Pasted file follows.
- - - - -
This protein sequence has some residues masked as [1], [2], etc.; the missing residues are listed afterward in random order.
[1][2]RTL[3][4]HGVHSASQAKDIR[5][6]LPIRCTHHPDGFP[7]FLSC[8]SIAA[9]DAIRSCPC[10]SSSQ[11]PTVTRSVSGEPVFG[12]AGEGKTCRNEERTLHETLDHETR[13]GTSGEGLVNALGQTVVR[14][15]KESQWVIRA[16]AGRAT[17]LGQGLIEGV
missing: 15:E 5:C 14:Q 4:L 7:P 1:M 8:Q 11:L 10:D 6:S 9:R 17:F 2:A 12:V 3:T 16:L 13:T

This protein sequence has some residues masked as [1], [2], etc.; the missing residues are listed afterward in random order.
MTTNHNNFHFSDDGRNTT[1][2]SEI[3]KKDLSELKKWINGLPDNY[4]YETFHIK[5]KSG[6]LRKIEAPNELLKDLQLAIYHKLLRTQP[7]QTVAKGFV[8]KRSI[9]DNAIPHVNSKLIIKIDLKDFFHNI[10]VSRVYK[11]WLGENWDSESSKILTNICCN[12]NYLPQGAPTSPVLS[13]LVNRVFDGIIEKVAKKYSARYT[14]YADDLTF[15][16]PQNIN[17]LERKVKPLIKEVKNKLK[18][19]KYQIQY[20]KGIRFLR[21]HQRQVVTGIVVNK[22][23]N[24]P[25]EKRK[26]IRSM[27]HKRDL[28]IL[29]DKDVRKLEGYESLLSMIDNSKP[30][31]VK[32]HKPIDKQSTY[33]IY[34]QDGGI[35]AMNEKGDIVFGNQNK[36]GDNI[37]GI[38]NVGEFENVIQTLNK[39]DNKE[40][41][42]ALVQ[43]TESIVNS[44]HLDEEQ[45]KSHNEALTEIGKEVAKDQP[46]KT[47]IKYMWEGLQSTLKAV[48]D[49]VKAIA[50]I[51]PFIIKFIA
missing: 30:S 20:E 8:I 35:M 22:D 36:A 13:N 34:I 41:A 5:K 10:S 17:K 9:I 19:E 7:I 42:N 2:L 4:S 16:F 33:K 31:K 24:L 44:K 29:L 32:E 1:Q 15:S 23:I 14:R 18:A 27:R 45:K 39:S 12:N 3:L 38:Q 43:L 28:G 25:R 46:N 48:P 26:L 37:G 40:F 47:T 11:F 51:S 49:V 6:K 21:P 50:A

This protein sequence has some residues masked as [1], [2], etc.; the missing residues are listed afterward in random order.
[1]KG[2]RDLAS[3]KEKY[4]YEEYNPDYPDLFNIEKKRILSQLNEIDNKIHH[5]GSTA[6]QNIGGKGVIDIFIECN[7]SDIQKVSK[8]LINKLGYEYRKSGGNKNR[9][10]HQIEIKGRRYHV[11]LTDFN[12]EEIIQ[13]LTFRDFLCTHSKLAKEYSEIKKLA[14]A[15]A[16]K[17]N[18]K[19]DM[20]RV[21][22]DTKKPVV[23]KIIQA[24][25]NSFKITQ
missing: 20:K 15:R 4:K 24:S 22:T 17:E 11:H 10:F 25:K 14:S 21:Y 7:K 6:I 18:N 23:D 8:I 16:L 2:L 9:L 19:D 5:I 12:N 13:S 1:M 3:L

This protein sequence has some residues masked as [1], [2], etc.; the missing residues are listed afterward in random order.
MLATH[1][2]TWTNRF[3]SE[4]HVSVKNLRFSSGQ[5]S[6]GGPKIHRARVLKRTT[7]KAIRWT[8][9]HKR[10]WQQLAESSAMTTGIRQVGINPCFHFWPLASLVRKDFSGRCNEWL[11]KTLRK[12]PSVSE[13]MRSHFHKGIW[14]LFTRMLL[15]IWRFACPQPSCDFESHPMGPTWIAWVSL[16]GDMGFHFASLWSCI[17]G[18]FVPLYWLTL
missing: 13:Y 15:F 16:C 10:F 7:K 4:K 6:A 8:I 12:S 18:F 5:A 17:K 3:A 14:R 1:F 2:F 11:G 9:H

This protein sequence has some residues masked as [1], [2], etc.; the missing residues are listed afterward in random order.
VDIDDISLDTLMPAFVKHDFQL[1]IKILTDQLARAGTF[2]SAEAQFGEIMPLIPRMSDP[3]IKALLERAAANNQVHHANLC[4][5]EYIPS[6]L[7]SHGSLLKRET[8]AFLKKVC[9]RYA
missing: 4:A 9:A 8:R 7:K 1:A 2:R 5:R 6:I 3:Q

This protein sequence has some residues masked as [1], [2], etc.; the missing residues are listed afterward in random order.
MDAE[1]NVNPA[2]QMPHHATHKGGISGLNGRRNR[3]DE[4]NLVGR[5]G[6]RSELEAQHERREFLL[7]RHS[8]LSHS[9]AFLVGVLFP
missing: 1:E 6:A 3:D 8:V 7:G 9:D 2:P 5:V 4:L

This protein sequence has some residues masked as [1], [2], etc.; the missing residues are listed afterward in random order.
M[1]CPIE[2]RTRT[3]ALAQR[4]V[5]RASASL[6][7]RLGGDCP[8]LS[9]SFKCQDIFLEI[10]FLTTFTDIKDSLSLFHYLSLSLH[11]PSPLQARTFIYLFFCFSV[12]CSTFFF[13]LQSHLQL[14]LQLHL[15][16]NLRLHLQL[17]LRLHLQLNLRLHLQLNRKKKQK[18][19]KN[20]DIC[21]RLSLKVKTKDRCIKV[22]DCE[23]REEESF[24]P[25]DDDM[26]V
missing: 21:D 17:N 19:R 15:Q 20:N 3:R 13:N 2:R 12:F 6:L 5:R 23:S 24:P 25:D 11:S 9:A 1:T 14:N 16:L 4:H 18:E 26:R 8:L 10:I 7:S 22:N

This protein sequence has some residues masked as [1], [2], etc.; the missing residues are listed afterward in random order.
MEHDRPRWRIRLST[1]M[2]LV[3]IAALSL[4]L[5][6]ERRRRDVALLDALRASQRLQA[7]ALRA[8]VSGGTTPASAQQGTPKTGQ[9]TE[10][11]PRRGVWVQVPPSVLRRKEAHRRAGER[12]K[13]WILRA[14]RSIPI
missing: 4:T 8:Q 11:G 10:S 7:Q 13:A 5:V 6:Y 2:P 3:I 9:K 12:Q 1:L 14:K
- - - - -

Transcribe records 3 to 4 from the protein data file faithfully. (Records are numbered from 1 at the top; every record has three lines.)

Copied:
This protein sequence has some residues masked as [1], [2], etc.; the missing residues are listed afterward in random order.
[1]KG[2]RDLAS[3]KEKY[4]YEEYNPDYPDLFNIEKKRILSQLNEIDNKIHH[5]GSTA[6]QNIGGKGVIDIFIECN[7]SDIQKVSK[8]LINKLGYEYRKSGGNKNR[9][10]HQIEIKGRRYHV[11]LTDFN[12]EEIIQ[13]LTFRDFLCTHSKLAKEYSEIKKLA[14]A[15]A[16]K[17]N[18]K[19]DM[20]RV[21][22]DTKKPVV[23]KIIQA[24][25]NSFKITQ
missing: 20:K 15:R 4:K 24:S 22:T 17:E 11:H 10:F 25:K 14:S 21:Y 7:K 6:I 18:N 23:D 8:I 16:L 2:L 9:L 19:D 5:I 12:N 13:S 1:M 3:L

This protein sequence has some residues masked as [1], [2], etc.; the missing residues are listed afterward in random order.
MLATH[1][2]TWTNRF[3]SE[4]HVSVKNLRFSSGQ[5]S[6]GGPKIHRARVLKRTT[7]KAIRWT[8][9]HKR[10]WQQLAESSAMTTGIRQVGINPCFHFWPLASLVRKDFSGRCNEWL[11]KTLRK[12]PSVSE[13]MRSHFHKGIW[14]LFTRMLL[15]IWRFACPQPSCDFESHPMGPTWIAWVSL[16]GDMGFHFASLWSCI[17]G[18]FVPLYWLTL
missing: 13:Y 15:F 16:C 10:F 7:K 4:K 6:A 8:I 12:S 18:F 5:A 17:K 3:A 14:R 1:F 2:F 11:G 9:H